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Not all Limbs are Created Equal

Nov 18, 2019

Bazzi, AhmedMany people might find it surprising that a large percentage of individuals have slight differences in the length of their arms and legs.  In fact, according to the American Academy of Orthopaedic Surgeons, one study reported that 32 percent of 600 military recruits had a 1/5 inch to a 3/5 inch difference between the lengths of their legs.

When the differences are minor, treatment is not needed. But children who have greater differences, especially in the legs, may require limb lengthening and limb correction surgery to help correct irregular bone growth that occurred before birth or in childhood.  Other causes of growth disturbances that may require treatment include infection, trauma, fractures, tumor removal or paralysis.

When a child has a significant arm or leg length discrepancy or deformity, his or her quality of life and the ability to perform many day to day physical activities can be affected. Complications may include back, hip, and knee problems as the child grows.

Treatment Options

The decision to treat a limb length discrepancy depends on the amount of difference there will be when the child stops growing,” says Ahmed Bazzi, D.O., pediatric orthopedic surgeon at Children’s Hospital of Michigan at the Detroit Medical Center.

Depending on the amount of discrepancy between the limbs, treatment options can vary from wearing a shoe lift to various surgeries to shorten or lengthen the limb.

A lift fitted to the shoe can often improve walking and running, as well as relieve any back pain that may be caused by the limb length discrepancy. Shoe lifts are inexpensive and can be removed if they are not effective.

In growing children, legs can be made equal or nearly equal in length with a relatively simple surgical procedure which slows the growth of the longer leg at one or two growth sites. The procedure is performed under X-ray control through small incisions in the knee area. With this procedure the limb length discrepancy will gradually decrease as the opposite extremity continues to grow.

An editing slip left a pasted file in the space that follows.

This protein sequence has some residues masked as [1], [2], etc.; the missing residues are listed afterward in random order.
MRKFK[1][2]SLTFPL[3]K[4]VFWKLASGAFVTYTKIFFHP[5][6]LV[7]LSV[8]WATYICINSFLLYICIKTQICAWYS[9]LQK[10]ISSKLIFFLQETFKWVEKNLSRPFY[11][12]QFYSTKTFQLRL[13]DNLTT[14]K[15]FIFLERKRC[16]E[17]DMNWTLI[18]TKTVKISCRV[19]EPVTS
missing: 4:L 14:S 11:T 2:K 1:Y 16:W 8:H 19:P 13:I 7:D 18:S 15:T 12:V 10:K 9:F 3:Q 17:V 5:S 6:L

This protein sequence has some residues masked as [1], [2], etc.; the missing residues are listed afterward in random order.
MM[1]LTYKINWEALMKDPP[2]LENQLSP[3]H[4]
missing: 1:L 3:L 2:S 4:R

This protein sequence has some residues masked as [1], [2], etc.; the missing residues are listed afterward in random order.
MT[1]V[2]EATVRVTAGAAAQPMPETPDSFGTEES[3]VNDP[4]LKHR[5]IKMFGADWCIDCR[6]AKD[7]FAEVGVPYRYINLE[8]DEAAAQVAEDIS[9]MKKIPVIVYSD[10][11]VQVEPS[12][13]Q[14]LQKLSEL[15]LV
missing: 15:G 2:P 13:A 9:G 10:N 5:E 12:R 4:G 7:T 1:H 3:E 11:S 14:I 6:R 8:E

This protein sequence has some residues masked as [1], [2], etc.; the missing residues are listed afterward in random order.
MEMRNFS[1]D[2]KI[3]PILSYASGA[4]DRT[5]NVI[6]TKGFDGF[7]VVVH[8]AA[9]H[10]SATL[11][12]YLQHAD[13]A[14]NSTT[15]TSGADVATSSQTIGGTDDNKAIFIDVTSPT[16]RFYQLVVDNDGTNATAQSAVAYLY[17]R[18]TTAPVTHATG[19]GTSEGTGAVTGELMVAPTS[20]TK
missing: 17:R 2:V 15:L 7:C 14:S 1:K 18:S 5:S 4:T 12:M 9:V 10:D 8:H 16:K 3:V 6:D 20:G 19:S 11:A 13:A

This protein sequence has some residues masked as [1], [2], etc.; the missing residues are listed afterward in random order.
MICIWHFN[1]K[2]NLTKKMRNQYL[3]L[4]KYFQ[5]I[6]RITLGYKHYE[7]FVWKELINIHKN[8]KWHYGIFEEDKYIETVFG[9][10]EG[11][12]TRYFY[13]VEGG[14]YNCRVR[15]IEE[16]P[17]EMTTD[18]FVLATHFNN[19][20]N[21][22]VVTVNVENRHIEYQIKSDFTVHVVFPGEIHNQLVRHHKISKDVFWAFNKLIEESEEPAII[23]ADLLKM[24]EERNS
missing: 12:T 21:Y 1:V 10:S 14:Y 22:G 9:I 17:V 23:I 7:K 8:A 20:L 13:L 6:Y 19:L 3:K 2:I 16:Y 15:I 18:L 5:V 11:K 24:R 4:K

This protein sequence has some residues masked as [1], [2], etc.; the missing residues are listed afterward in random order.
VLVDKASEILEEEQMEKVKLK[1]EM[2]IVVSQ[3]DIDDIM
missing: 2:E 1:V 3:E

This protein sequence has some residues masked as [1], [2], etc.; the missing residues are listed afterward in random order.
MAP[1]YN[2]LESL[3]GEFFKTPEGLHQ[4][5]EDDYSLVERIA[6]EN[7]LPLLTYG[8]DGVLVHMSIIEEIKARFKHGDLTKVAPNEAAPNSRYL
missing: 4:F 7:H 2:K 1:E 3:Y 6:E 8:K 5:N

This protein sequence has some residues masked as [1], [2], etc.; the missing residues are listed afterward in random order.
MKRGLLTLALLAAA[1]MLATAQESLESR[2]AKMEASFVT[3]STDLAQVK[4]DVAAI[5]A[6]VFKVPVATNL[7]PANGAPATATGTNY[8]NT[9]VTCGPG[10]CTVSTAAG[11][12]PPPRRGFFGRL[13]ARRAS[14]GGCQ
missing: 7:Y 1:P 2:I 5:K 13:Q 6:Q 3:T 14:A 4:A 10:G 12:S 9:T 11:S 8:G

Ideally treatment should be timed to reach equal leg length by the time growth normally ends, usually in the mid-to-late teenage years. In some cases the longer leg can be shortened, but a major shortening may weaken the muscles of the leg. In the thighbone (femur), a maximum of three inches can be shortened. In the shinbone, a maximum of two inches can be shortened.

Surgical lengthening of the shorter leg is another option. The bone is lengthened by surgically applying an external fixation device to the leg. The external fixator is connected to the bone with wires, pins, or both. A small crack is made in the bone and the frame creates tension when the patient or family member turns its dial. This is done several times each day. The lengthening process begins approximately five to 10 days after surgery. The external fixator is worn until the bone is strong enough to support the patient safely. This usually takes about three months for each inch of lengthening. 

The latest in internal fixators includes an internal lengthening device (nail) that provides stabilization as new bone grows to lengthen the tibia and femur to a preset length.  The nail has a special magnet built inside of it which gets longer using an external machine that the child puts on their leg at home on a daily basis. 

“At Children’s Hospital of Michigan we use some of the latest technology to correct deformities and discrepancies. Advanced techniques and treatment plans such as external and internal fixators can produce life-changing results for affected children,” says Dr. Bazzi.